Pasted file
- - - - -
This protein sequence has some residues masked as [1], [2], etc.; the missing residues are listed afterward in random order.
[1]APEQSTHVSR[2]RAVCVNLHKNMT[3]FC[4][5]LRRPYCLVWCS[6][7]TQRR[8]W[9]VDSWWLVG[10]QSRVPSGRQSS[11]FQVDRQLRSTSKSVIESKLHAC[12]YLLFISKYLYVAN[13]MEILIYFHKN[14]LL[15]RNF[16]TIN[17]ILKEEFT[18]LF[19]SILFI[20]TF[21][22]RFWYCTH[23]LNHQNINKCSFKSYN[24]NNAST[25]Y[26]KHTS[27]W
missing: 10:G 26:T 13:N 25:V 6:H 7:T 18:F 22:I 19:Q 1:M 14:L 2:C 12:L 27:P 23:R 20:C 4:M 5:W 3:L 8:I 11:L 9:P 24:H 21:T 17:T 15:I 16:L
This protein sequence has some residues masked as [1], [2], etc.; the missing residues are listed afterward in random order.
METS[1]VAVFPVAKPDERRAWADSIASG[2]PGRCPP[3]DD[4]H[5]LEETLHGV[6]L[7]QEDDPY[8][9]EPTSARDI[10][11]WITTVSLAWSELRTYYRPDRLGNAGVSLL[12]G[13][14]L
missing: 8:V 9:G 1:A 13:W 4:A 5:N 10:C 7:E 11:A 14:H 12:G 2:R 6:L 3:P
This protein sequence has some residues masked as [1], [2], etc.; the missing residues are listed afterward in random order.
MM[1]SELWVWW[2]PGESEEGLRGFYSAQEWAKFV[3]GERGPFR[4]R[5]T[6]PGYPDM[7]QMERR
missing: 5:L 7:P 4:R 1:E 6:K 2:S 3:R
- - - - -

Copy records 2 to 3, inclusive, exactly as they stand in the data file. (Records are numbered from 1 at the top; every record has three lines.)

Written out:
This protein sequence has some residues masked as [1], [2], etc.; the missing residues are listed afterward in random order.
METS[1]VAVFPVAKPDERRAWADSIASG[2]PGRCPP[3]DD[4]H[5]LEETLHGV[6]L[7]QEDDPY[8][9]EPTSARDI[10][11]WITTVSLAWSELRTYYRPDRLGNAGVSLL[12]G[13][14]L
missing: 8:V 9:G 1:A 13:W 4:A 5:N 10:C 7:E 11:A 14:H 12:G 2:R 6:L 3:P
This protein sequence has some residues masked as [1], [2], etc.; the missing residues are listed afterward in random order.
MM[1]SELWVWW[2]PGESEEGLRGFYSAQEWAKFV[3]GERGPFR[4]R[5]T[6]PGYPDM[7]QMERR
missing: 5:L 7:P 4:R 1:E 6:K 2:S 3:R